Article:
In this short video by Louisiana Channel, Junya Ishigami talks about Tokyo and what he sees as the defining traits of the vibrant and diverse metropole. Discussing what he likes about the city, the renowned Japanese architect underlines Tokyo’s polycentrism and explains how being made up of different small town allows the city to preserve its very local characteristics.
The vagueness of its limits and outskirts create the illusion of an endless city, says the architect, stressing that, although much of Tokyo’s architectural history has disappeared during the Second World War and the earthquake of 1923, the historic urban fabric is still apparent. In the interview, Ishigami also touches on Tokyo’s unique retail structure, the city’s depth and the threat posed by large development projects.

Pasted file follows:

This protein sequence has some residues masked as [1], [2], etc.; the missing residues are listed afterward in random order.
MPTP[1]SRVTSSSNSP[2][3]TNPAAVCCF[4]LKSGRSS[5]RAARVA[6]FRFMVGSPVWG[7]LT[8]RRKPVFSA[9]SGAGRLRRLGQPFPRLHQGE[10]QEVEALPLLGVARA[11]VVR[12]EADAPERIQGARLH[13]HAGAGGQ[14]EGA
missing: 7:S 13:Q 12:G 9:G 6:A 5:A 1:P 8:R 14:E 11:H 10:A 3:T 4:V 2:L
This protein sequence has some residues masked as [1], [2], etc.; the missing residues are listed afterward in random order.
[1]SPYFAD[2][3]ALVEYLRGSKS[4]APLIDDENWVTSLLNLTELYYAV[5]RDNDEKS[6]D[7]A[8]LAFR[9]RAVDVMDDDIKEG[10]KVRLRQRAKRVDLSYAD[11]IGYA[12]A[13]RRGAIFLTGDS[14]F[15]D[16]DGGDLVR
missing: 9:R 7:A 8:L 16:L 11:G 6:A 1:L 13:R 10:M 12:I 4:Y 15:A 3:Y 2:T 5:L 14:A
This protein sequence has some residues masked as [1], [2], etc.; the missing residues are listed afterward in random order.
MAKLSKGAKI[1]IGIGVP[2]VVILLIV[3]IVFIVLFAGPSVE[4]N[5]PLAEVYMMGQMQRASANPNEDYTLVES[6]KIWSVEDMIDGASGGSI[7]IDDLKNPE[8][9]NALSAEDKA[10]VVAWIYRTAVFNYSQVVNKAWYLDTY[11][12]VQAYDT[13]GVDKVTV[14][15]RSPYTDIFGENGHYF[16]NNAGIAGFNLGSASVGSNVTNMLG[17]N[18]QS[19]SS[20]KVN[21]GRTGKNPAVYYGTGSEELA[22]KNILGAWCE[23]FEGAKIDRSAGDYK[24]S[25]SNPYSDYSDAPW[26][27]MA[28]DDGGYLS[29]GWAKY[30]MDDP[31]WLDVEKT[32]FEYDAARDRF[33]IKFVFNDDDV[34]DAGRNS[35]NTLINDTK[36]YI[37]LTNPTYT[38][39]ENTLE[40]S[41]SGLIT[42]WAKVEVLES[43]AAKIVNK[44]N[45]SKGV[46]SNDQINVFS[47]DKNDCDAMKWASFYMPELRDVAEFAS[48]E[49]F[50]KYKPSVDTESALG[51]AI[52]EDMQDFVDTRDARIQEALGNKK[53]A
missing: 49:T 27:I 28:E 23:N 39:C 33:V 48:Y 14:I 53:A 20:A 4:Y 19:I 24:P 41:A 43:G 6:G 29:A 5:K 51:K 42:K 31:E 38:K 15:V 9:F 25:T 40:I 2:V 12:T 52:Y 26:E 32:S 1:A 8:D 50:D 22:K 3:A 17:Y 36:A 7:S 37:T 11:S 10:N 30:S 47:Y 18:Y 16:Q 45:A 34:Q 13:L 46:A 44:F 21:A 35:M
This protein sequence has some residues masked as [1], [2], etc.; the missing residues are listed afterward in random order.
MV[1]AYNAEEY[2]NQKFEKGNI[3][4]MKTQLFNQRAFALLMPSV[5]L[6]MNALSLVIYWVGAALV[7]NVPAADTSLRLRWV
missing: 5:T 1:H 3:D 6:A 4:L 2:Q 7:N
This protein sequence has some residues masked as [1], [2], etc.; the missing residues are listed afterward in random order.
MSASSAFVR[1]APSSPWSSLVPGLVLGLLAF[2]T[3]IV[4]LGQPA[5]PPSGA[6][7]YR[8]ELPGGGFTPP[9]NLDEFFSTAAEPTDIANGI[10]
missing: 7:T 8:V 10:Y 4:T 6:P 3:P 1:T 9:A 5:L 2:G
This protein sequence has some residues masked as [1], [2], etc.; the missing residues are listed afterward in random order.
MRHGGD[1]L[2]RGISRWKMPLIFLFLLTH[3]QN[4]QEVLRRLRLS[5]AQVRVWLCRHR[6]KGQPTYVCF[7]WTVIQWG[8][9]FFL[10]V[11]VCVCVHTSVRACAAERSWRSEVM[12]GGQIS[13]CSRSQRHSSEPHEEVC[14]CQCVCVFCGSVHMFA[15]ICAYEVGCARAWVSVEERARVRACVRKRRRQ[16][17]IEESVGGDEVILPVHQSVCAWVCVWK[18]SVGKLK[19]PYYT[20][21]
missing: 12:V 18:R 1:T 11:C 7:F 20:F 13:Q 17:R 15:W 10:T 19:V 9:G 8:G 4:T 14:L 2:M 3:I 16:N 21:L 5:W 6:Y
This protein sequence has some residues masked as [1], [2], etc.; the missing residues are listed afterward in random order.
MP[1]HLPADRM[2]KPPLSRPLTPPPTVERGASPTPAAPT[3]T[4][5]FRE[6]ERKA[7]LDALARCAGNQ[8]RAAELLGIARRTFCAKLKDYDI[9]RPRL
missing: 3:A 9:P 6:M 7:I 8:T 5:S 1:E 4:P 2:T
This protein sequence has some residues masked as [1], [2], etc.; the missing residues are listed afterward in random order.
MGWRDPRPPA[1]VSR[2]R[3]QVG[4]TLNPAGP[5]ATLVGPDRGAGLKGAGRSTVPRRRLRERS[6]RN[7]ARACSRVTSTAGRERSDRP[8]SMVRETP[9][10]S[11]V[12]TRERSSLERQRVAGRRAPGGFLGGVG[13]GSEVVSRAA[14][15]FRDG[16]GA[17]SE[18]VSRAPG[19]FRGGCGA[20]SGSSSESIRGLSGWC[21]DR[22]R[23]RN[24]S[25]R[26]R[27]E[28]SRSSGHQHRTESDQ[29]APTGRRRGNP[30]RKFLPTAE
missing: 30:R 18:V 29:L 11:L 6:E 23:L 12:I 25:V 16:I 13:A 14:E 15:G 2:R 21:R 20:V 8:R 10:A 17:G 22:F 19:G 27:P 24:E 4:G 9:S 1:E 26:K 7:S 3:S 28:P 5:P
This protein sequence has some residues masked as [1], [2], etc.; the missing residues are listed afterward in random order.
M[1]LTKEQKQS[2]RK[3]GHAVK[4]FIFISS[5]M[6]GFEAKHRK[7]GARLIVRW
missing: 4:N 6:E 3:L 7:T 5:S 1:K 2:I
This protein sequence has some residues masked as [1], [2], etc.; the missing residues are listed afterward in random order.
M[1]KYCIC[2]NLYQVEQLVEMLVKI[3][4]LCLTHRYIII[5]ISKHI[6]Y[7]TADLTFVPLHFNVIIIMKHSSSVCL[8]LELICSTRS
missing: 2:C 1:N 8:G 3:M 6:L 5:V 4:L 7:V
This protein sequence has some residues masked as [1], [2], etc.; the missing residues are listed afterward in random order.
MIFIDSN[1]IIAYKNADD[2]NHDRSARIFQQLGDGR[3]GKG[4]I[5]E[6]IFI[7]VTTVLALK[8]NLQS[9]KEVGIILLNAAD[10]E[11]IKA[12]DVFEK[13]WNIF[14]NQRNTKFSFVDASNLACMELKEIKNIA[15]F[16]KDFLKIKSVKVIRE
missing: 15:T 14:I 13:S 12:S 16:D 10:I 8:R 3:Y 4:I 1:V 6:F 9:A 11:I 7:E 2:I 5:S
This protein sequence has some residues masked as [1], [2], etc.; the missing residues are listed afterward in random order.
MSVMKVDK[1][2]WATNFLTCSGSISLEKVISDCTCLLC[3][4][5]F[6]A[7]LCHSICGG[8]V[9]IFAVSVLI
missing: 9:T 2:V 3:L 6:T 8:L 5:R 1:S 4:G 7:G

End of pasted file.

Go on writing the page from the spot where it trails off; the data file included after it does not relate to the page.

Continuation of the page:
Junya Ishigami is one of the most prominent figures of Japan’s architectural scene, and his experimental approach to the design process, as well as the fusion of nature and architecture in his projects have gained the young architect international recognition. Ishigami’s practice aims to free architecture from conventions and narrow expectations, finding inspiration in the most surprising places. His most prominent body of work features the Art Biotop Water Garden, the 2019 Serpentine Pavilion, the Japanese Pavilion for the 2008 Venice Biennale, or the Kanagawa Institute of Technology Workshop. To learn more about the architect’s design approach, read Archdaily interview with Junya Ishigami.
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